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Archive for August, 2009

Evaluation of the work of the Forest Governance Learning Group 2005 – 2009 Tom Blomly, International Institute for Environment and Development, August 2009

IIEDReportResearchers working with forest community groups and policy makers in ten countries in Africa and Asia have developed a novel way to improve the flow of social and environmental benefits from tropical forests, according to an independent evaluation of an International Institute for Environment and Development (IIED) project published today.

In each country, IIED and partners set up FGLG teams to bring together representatives of communities, governments, civil society organisations and businesses to explore the drivers of poor forest governance and to influence national and sub-national policymaking.

“With forests set to take centre stage in a new global deal to tackle climate change, there is a desperate search underway for proven ways to improve governance to ensure that forest resources are managed for the public good… That search should look at what’s been achieved by the Forest Governance Learning Group (FGLG). Its experience shows how to improve governance in ways that lead to tangible changes in policy with positive impacts on people who depend on forests.” – James Mayers, project leader and head of IIED’s Natural Resources Group

Through stimulating, for example, improved parliamentary debate, enhanced civil society action and more informed journalism, the project has achieved various impacts, including increased access rights to collect and manage non-timber forest products in state forest land for Indigenous community groups in Orissa state, India, and more secure livelihoods after action which successfully reversed a government decision to degazette the forest and convert it to sugar plantations for forest-dependent households living around Mabira forest in Uganda.

The independent evaluation, commissioned by IIED, provides an overview of the progress, achievements and impact of the Forest Governance Learning Group initiative to date and concludes with a range of recommendations for consideration with regard to future support.

Download the Evaluation of the work of the Forest Governance Learning Group 2005 – 2009 report [pdf]…

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No 373: Assessment of existing global financial initiatives and monitoring aspects of carbon sinks in forest ecosystems – The issue of REDD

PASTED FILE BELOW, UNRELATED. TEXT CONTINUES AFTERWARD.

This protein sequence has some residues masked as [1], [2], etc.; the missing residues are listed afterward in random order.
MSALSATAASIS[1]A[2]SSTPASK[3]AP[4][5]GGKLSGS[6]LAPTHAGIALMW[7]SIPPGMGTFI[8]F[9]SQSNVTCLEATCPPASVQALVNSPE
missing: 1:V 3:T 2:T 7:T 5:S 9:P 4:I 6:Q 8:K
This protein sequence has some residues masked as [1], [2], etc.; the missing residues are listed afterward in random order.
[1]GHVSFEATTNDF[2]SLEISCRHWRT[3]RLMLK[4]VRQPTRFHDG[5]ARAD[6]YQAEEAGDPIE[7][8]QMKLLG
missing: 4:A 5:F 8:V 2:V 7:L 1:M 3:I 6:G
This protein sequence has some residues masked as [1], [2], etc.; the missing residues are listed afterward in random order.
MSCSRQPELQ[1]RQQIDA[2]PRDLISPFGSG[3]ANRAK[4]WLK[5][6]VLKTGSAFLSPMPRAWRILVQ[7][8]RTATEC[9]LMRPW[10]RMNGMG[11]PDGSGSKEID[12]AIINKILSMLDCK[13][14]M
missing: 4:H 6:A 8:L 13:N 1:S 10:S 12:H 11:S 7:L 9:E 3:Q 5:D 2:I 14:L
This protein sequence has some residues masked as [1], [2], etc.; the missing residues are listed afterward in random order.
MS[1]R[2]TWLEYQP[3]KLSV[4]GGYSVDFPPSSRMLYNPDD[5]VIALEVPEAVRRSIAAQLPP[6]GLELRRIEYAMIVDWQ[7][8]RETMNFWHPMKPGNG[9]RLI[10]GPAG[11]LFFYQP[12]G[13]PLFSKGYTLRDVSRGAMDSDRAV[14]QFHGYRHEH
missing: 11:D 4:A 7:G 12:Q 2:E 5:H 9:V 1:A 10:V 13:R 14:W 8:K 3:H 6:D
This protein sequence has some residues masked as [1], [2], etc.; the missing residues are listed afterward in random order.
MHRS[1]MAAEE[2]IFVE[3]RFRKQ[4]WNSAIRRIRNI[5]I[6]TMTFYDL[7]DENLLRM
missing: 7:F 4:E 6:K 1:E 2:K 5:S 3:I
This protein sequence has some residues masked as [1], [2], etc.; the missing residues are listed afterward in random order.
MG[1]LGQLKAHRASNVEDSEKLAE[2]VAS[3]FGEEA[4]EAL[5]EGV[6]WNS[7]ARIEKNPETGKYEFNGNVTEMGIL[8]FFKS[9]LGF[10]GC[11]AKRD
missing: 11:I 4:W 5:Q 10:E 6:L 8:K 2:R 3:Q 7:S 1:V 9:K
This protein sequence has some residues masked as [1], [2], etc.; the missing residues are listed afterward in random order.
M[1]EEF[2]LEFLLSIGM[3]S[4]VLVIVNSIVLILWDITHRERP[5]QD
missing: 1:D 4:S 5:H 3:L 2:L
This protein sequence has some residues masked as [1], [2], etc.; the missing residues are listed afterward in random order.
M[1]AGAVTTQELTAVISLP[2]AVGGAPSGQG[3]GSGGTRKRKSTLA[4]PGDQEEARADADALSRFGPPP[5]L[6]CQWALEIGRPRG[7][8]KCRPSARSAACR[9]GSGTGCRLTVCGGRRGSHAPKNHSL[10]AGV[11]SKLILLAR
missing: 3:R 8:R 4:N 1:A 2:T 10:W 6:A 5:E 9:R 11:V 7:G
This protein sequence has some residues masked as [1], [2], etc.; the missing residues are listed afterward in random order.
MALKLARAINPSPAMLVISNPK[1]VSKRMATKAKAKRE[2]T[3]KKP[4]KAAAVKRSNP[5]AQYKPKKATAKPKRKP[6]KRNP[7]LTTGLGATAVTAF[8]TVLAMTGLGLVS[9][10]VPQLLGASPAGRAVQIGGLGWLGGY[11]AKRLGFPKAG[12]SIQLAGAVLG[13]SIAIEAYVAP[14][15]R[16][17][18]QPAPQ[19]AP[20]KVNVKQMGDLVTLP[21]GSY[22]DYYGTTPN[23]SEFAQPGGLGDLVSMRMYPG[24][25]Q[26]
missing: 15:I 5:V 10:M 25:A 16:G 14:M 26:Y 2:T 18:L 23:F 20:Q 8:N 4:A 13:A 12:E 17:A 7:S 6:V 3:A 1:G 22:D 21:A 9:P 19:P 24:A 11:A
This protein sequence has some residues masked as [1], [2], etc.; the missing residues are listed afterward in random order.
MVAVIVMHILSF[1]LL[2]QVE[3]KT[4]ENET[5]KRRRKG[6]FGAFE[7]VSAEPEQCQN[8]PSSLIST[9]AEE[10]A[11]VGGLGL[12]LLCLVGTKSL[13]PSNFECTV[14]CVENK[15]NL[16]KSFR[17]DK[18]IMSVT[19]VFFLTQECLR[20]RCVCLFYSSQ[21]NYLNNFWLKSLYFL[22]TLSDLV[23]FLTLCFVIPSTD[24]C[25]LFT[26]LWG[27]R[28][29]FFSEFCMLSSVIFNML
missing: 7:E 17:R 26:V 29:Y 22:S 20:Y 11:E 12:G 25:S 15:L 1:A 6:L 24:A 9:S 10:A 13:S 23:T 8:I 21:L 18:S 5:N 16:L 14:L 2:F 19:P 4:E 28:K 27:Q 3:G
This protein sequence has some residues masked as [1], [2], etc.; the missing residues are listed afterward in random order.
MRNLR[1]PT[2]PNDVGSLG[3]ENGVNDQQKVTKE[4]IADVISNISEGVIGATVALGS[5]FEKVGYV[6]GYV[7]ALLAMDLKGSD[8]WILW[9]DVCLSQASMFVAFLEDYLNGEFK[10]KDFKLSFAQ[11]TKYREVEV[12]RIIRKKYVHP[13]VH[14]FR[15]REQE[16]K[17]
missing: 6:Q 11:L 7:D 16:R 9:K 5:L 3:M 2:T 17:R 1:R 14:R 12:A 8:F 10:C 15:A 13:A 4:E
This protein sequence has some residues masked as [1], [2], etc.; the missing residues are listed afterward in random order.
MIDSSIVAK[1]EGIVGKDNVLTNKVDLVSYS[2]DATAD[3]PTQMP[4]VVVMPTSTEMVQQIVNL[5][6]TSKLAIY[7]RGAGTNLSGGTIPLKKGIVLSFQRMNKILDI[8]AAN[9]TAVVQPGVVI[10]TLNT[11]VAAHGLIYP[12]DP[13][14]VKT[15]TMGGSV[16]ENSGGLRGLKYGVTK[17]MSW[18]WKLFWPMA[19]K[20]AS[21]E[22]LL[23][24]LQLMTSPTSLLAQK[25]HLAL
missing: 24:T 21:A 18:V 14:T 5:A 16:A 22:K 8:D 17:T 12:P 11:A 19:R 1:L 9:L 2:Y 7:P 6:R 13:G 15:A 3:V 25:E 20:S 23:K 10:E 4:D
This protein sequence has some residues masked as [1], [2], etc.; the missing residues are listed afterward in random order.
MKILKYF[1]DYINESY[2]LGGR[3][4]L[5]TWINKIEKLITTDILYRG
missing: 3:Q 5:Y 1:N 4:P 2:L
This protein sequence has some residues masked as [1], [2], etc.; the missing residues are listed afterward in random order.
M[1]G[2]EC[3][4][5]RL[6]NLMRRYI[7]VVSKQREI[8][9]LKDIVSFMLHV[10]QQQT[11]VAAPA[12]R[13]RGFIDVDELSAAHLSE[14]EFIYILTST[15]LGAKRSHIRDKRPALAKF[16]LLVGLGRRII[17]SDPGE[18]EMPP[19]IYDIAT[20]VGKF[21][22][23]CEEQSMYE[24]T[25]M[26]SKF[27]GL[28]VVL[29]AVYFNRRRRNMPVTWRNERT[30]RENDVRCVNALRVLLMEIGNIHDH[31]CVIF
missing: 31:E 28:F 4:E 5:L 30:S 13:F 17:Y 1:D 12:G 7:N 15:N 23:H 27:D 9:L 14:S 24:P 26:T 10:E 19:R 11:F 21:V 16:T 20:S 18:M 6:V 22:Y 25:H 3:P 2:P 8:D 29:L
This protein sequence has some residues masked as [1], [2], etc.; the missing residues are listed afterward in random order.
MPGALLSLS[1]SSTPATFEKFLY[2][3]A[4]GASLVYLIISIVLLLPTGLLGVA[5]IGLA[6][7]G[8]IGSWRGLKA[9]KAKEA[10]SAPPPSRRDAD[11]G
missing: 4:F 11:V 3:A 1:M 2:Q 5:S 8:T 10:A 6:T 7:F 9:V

Working Papers in Economics, No: 373. Lisa Westholm, Sabine Henders, Madelene Ostwald and Eskil Mattsson, 19 August 2009

Focali REDDThe objective of this report is to explore the topic of carbon sinks in forest ecosystems, focusing on the issue of REDD. It covers different angles: i) an overview of existing financial and methodological initiatives that currently invest in preparation and capacity building of potential REDD host countries, but also in REDD pilot projects, ii) the preparedness of potential host countries (Bolivia, Cameroon, Costa Rica and Sri Lanka) to establish baselines and implement a REDD system that contributes to sustainable development, and iii) the funding structure and channels of a major investor country (Norway).

The focus of the analysis lies on two REDD-related issues; baseline establishment and sustainable development. In assessing readiness for sustainable development, “existing data and monitoring of indigenous peoples and forest dwellers’ dependence on forests” is a key indicator. The report includes 4 case studies assessing “readiness for REDD”: Cameroon, Bolivia, Costa Rica and Sri Lanka: the most positive example provided is Bolivia, where there is a law in place for recognising indigenous peoples’ land rights and right to collective ownership.

Download the Assessment of existing global financial initiatives and monitoring aspects of carbon sinks in forest ecosystems – The issue of REDD discussion paper [pdf]…

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